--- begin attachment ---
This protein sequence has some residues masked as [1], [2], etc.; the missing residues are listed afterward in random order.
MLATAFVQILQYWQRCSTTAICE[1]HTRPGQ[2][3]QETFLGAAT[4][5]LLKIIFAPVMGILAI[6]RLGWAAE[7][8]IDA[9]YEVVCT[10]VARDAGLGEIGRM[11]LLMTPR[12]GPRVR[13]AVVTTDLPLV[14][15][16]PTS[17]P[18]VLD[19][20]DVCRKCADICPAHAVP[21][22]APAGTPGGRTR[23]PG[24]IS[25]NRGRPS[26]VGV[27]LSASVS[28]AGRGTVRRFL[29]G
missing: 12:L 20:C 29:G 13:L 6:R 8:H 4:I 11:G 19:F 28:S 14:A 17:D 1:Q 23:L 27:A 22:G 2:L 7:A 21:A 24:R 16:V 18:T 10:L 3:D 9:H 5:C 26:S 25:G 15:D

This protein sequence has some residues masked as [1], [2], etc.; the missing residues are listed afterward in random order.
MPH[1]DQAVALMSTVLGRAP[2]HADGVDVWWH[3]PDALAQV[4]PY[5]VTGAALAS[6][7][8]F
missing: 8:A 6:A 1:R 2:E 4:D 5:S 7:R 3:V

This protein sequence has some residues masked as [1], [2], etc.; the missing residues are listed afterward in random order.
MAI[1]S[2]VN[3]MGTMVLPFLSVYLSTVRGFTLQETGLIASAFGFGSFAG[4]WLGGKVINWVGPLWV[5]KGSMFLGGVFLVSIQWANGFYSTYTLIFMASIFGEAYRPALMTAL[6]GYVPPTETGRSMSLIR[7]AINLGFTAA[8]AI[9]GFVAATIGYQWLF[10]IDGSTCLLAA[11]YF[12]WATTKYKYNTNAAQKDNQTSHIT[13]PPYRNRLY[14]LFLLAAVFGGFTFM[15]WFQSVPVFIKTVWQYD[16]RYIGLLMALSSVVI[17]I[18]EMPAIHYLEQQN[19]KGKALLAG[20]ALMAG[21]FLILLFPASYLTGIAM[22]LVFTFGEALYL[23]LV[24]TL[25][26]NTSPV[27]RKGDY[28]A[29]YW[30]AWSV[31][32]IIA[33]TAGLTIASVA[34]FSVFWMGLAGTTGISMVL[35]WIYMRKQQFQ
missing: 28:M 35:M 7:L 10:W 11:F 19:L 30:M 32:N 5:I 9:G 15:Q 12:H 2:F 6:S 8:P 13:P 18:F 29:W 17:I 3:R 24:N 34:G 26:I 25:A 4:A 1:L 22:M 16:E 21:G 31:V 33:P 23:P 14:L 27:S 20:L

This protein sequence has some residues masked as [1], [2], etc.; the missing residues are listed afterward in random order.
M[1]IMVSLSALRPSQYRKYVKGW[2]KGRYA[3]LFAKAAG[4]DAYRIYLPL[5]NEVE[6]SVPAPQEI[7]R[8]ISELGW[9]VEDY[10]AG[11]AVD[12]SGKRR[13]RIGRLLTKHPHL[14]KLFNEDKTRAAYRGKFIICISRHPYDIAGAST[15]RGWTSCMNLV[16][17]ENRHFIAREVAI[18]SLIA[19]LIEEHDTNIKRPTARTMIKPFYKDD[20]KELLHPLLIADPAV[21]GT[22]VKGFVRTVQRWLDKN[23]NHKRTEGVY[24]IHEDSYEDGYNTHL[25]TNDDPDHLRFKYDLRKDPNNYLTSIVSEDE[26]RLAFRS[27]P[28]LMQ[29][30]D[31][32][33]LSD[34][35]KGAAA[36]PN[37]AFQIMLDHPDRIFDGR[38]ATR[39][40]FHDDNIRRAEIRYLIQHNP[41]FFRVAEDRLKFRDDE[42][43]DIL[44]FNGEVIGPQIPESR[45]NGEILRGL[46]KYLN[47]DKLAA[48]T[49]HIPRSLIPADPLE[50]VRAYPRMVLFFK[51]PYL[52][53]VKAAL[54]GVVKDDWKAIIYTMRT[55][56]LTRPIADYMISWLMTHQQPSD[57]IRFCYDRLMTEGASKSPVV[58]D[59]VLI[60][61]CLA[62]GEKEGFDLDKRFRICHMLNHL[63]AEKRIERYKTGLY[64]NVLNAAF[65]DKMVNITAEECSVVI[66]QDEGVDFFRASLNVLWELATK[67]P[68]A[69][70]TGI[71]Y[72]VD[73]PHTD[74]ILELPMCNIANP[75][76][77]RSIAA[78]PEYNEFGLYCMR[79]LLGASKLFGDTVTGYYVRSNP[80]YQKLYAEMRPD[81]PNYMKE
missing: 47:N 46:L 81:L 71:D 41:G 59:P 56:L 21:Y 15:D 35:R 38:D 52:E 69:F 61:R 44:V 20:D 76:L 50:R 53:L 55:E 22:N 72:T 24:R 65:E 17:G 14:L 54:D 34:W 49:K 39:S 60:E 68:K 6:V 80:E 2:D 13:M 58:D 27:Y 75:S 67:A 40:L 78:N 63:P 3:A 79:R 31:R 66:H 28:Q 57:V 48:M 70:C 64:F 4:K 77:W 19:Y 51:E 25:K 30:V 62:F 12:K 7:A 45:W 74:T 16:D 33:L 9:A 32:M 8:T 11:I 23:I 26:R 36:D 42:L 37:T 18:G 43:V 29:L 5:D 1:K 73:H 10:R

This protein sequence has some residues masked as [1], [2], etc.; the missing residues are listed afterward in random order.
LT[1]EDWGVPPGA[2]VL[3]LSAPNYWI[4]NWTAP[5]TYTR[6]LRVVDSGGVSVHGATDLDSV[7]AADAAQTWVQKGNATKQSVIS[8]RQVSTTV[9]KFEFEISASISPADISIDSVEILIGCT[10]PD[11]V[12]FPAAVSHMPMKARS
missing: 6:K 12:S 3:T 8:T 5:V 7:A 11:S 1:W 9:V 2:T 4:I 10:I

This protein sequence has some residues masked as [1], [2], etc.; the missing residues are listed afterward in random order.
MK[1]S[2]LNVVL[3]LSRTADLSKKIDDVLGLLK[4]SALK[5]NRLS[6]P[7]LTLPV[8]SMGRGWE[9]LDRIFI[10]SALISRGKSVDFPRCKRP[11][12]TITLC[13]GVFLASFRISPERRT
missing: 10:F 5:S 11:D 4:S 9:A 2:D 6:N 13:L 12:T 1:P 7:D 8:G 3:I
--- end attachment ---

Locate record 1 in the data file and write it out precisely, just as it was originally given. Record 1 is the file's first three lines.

This protein sequence has some residues masked as [1], [2], etc.; the missing residues are listed afterward in random order.
MLATAFVQILQYWQRCSTTAICE[1]HTRPGQ[2][3]QETFLGAAT[4][5]LLKIIFAPVMGILAI[6]RLGWAAE[7][8]IDA[9]YEVVCT[10]VARDAGLGEIGRM[11]LLMTPR[12]GPRVR[13]AVVTTDLPLV[14][15][16]PTS[17]P[18]VLD[19][20]DVCRKCADICPAHAVP[21][22]APAGTPGGRTR[23]PG[24]IS[25]NRGRPS[26]VGV[27]LSASVS[28]AGRGTVRRFL[29]G
missing: 12:L 20:C 29:G 13:L 6:R 8:H 4:I 11:G 19:F 28:S 14:A 17:D 1:Q 23:L 27:A 22:G 2:L 7:A 21:A 24:R 16:V 18:T 10:L 3:D 9:H 5:C 26:S 25:G 15:D